Tuesday, May 31, 2011
I have great deal of trouble doing many things, but getting through the night restfully has never been one of them. While my friends and relatives often become disturbed mid-sleep by earthquakes and rowdy neighbors, I generally have to be told of these disturbances in the morning. It takes an act of God to wake me from a slumber. This fact increases the peculiarity of one night years ago. The night began as most do for me, reading from a book before bed. I made an effort to fall asleep around 11 PM, and actually fell asleep (I’m guessing, of course) at approximately 11:15. Based on prior nights of similar routine, I should have woken up rested (albeit slightly groggy between 7:30 and 8 AM. This night, however, did not go undisturbed.
When I awoke at 2:30 AM, it was just like I would have at my normal waking time. There was no nightmare that sparked my sudden rise, and it was not an issue of not being able to fall asleep in the first place. I woke up quite normally; simply at a time much earlier than to what I was accustomed. After trying to fall back to sleep for roughly twenty minutes, I decided that it was just not going to happen. So, I ventured out of my bedroom and into my living room where I turned on the television. When I flipped on the television it was precisely 3 AM. Strangely enough, the set was turned to PBS (a station I rarely, if ever watch). Beginning just as I sat down was a documentary program titled, “A Song’s Best Friend: John Denver Remembered.” Although I had certainly heard of John Denver before this moment, I’d be lying if I claimed to be at all familiar with his music. I’d be an even worse liar if I claimed at that moment to be an admirer of Denver’s genre of music. Folk and Country music were long ways off from the “classic” and “progessive” rock of which I claimed to be an enthusiast. My distaste for Denver’s genre was coupled with a presumptuous notion that his lyrics concerned solely the most cheery and falsely idealistic facets of life. I didn’t care much at that point in time to indulge in sappy campfire music. All of these sentiments combined should have served as ample motivation for me to change the channel. But for some reason I didn’t. I sat for the next sixty minutes fixated on the screen. In the end, I felt completely changed.
The hour-long special covered significant events in Denver’s career and personal life, as well as insightful commentaries by loved ones and professional acquaintances regarding some of his most notable and enduring songs. The program served as an outstanding introduction to Denver’s accomplishments as a songwriter, lyricist, and social activist. Since then, I have become familiar with a much wider selection of Denver’s music, and have developed an affection for the sentiments he contributed to an often diluted music industry, as well as an often troubled world. In this piece I’ll do my best to point out why two of Denver’s most popular songs are worth listening to.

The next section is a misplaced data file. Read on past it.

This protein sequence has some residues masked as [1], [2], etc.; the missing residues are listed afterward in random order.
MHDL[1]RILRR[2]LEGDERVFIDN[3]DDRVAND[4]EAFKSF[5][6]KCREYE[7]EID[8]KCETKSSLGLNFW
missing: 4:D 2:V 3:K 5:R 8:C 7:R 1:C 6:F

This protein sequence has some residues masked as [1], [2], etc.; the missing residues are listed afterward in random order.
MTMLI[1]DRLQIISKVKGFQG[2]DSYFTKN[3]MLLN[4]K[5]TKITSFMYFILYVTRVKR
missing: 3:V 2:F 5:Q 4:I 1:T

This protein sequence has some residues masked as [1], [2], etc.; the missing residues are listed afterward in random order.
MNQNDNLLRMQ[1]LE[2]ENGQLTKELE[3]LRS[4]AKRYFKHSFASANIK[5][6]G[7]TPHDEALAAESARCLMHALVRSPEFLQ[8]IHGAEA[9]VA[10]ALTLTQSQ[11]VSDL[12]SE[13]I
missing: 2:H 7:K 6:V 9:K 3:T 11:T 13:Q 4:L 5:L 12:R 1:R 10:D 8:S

“Honesty” is the word that strikes me whenever I listen to some of Denver’s most famous tunes. “Annie’s Song,” which has become a personal archetype for what a love song should be, conveys the feeling of love in an astoundingly evocative way. The song begins with a vulnerable admission: “You fill up my senses like a night in the forest; like the mountains in springtime, like a walk in the rain.” This opening strikes a chord with me with each listen. We all know what it is like to feel euphoria. Often, it seems, these feelings cause us to pause and take in life in ways that we never thought possible. For John Denver, feelings of euphoria could be found in the intricate beauties of nature. Given his admitted love of the earth and natural splendors, it is all too flattering to the subject of this song that his love for her was compared, even equated to the most magnificent of nature’s feats. Also, I should point out how powerful it is that Denver described this love as filling up his senses… completely engulfing him in that brilliant euphoric feeling. We should all dream of being so lucky to experience this, just once… even for an instant. The lyric continues with other evocative comparisons for life, such as “like a storm in the desert, like a sleep Blue ocean.” Finally, the song concludes with the line, “Come fill me again.” For me, this all-important conclusion illustrates a raw and powerful human compulsion to repeatedly crave moments of love and grandeur.
One of Denver’s other great feats as a songwriter was his to capture the allure of things that have come to be perceived as mundane or insignificant. “Sunshine On My Shoulders,” one of Denver’s other beautifully honest compositions, illustrates how we do not need to modify our instinctual responses to stimuli in order to be profound. Again, the appeal of the song and its messages are rooted in the honesty and childlike simplicity of the lyrics. “Sunshine on my shoulders makes me happy. Sunshine in my eyes can make me cry. Sunshine on the water looks so lovely. Sunshine almost always makes me high.” While these words can easily be labeled as primitive, unrefined, or lacking sophistication, I argue that they are the product of an insightful form of sophistication. They are an acknowledgment that sometimes, possibly at the most important of times, the beauty of an idea should speak for itself, without being tampered with by a writer’s ego or need to impress with flowery prose. This song also makes an effort to convey the splendor that accompanies the sharing of something beautiful with someone else. Denver writes, “If I had a tale that I could tell you, I’d tell a tale sure to make you smile. And if I had a wish that I could wish for you, I’d make a wish for sunshine all the while.” These innocent sentiments are divine.
Writing briefly about these two songs beings me a great sense of joy, but also makes me feel slightly ashamed that I didn’t do them justice. Of course, after all, no words of mine could come close to capturing Denver’s own, especially when composed where he was at his best: accompanied by his trusty guitar, immersed in the exquisiteness of the world he cherished so dearly.
I still don’t know why I woke up that night years ago, and I certainly don’t know why my television was left on PBS. But, I can honestly, say, I’m glad it all happened as it did.